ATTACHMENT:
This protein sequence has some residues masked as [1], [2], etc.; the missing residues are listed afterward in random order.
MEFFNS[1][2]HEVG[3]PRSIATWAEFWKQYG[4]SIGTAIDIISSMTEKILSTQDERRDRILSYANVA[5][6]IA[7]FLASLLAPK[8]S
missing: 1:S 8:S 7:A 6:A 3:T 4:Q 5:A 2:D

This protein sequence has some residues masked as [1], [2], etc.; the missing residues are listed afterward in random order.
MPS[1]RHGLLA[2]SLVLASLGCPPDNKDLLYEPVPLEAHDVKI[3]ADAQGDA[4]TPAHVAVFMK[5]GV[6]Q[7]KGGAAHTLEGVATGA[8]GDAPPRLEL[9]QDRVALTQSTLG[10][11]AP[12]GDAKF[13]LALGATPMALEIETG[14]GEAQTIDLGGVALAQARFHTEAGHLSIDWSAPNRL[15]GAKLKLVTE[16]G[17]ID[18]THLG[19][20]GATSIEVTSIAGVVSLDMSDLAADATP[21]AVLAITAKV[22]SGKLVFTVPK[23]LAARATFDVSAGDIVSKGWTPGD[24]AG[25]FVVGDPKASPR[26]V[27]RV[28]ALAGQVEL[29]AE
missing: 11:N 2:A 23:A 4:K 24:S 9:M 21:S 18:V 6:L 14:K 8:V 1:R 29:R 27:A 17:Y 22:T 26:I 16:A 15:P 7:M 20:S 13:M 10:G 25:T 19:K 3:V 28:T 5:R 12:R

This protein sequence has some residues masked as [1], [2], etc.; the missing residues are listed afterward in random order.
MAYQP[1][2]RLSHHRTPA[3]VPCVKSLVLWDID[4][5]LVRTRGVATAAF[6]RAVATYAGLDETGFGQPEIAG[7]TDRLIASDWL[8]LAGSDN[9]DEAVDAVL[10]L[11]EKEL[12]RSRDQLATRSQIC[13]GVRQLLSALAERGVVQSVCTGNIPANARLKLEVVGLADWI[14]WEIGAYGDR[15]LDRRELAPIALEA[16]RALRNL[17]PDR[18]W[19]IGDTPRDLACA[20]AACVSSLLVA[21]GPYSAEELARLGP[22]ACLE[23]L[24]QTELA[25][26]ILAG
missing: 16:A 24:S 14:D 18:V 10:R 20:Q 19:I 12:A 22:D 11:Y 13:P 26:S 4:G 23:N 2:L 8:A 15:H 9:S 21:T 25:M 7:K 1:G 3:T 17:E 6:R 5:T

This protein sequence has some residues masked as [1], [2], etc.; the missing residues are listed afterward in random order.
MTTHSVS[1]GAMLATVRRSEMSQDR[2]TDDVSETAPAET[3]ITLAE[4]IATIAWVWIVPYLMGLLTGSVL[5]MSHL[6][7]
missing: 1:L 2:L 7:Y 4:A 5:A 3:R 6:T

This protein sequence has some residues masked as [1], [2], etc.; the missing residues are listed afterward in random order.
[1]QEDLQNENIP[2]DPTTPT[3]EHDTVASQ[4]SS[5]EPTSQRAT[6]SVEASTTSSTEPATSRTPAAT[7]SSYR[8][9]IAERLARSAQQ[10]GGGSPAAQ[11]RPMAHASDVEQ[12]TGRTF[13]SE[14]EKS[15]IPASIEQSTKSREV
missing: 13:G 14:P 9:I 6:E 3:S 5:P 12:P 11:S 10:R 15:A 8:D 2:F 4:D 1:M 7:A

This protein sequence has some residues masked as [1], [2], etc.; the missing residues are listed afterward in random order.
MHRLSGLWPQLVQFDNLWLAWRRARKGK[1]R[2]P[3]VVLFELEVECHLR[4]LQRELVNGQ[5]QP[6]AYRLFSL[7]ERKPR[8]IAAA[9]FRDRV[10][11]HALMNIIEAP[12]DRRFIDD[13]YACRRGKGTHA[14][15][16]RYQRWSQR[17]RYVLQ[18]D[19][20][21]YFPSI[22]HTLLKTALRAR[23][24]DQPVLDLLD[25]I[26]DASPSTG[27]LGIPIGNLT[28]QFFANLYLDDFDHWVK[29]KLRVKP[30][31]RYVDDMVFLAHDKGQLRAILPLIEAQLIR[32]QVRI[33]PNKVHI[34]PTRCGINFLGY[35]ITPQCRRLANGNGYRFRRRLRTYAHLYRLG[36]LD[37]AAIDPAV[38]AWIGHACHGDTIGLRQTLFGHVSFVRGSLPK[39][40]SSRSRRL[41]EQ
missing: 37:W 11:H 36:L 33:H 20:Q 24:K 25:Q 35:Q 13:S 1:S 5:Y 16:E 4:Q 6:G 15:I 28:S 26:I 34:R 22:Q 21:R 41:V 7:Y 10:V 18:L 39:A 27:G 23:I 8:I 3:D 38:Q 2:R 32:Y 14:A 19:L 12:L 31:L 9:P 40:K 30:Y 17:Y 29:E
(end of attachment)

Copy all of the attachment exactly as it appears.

This protein sequence has some residues masked as [1], [2], etc.; the missing residues are listed afterward in random order.
MEFFNS[1][2]HEVG[3]PRSIATWAEFWKQYG[4]SIGTAIDIISSMTEKILSTQDERRDRILSYANVA[5][6]IA[7]FLASLLAPK[8]S
missing: 1:S 8:S 7:A 6:A 3:T 4:Q 5:A 2:D

This protein sequence has some residues masked as [1], [2], etc.; the missing residues are listed afterward in random order.
MPS[1]RHGLLA[2]SLVLASLGCPPDNKDLLYEPVPLEAHDVKI[3]ADAQGDA[4]TPAHVAVFMK[5]GV[6]Q[7]KGGAAHTLEGVATGA[8]GDAPPRLEL[9]QDRVALTQSTLG[10][11]AP[12]GDAKF[13]LALGATPMALEIETG[14]GEAQTIDLGGVALAQARFHTEAGHLSIDWSAPNRL[15]GAKLKLVTE[16]G[17]ID[18]THLG[19][20]GATSIEVTSIAGVVSLDMSDLAADATP[21]AVLAITAKV[22]SGKLVFTVPK[23]LAARATFDVSAGDIVSKGWTPGD[24]AG[25]FVVGDPKASPR[26]V[27]RV[28]ALAGQVEL[29]AE
missing: 11:N 2:A 23:A 4:K 24:S 9:M 21:S 18:V 6:L 14:K 8:V 1:R 29:R 27:A 17:Y 22:T 26:I 16:A 15:P 7:M 20:S 13:M 10:G 25:T 19:K 3:V 28:T 5:R 12:R

This protein sequence has some residues masked as [1], [2], etc.; the missing residues are listed afterward in random order.
MAYQP[1][2]RLSHHRTPA[3]VPCVKSLVLWDID[4][5]LVRTRGVATAAF[6]RAVATYAGLDETGFGQPEIAG[7]TDRLIASDWL[8]LAGSDN[9]DEAVDAVL[10]L[11]EKEL[12]RSRDQLATRSQIC[13]GVRQLLSALAERGVVQSVCTGNIPANARLKLEVVGLADWI[14]WEIGAYGDR[15]LDRRELAPIALEA[16]RALRNL[17]PDR[18]W[19]IGDTPRDLACA[20]AACVSSLLVA[21]GPYSAEELARLGP[22]ACLE[23]L[24]QTELA[25][26]ILAG
missing: 16:A 24:S 14:D 18:V 10:R 20:Q 19:I 12:A 22:D 11:Y 13:P 26:S 4:G 23:N 2:L 8:A 15:H 9:S 21:T 25:M 7:K 1:G 3:T 17:E 6:R 5:T

This protein sequence has some residues masked as [1], [2], etc.; the missing residues are listed afterward in random order.
MTTHSVS[1]GAMLATVRRSEMSQDR[2]TDDVSETAPAET[3]ITLAE[4]IATIAWVWIVPYLMGLLTGSVL[5]MSHL[6][7]
missing: 1:L 2:L 7:Y 4:A 5:A 3:R 6:T

This protein sequence has some residues masked as [1], [2], etc.; the missing residues are listed afterward in random order.
[1]QEDLQNENIP[2]DPTTPT[3]EHDTVASQ[4]SS[5]EPTSQRAT[6]SVEASTTSSTEPATSRTPAAT[7]SSYR[8][9]IAERLARSAQQ[10]GGGSPAAQ[11]RPMAHASDVEQ[12]TGRTF[13]SE[14]EKS[15]IPASIEQSTKSREV
missing: 13:G 14:P 9:I 6:E 3:S 5:P 12:P 11:S 10:R 15:A 8:D 2:F 4:D 1:M 7:A

This protein sequence has some residues masked as [1], [2], etc.; the missing residues are listed afterward in random order.
MHRLSGLWPQLVQFDNLWLAWRRARKGK[1]R[2]P[3]VVLFELEVECHLR[4]LQRELVNGQ[5]QP[6]AYRLFSL[7]ERKPR[8]IAAA[9]FRDRV[10][11]HALMNIIEAP[12]DRRFIDD[13]YACRRGKGTHA[14][15][16]RYQRWSQR[17]RYVLQ[18]D[19][20][21]YFPSI[22]HTLLKTALRAR[23][24]DQPVLDLLD[25]I[26]DASPSTG[27]LGIPIGNLT[28]QFFANLYLDDFDHWVK[29]KLRVKP[30][31]RYVDDMVFLAHDKGQLRAILPLIEAQLIR[32]QVRI[33]PNKVHI[34]PTRCGINFLGY[35]ITPQCRRLANGNGYRFRRRLRTYAHLYRLG[36]LD[37]AAIDPAV[38]AWIGHACHGDTIGLRQTLFGHVSFVRGSLPK[39][40]SSRSRRL[41]EQ
missing: 37:W 11:H 36:L 33:H 20:Q 24:K 25:Q 35:Q 13:S 1:S 5:Y 16:E 4:Q 6:G 15:I 28:S 26:I 34:R 22:Q 21:R 41:V 7:Y 10:V 18:L 39:A 27:G 23:I 8:I 3:D 38:Q 2:R 32:Y 14:A 19:L 12:L 31:L 9:P 40:K 30:Y 17:Y 29:E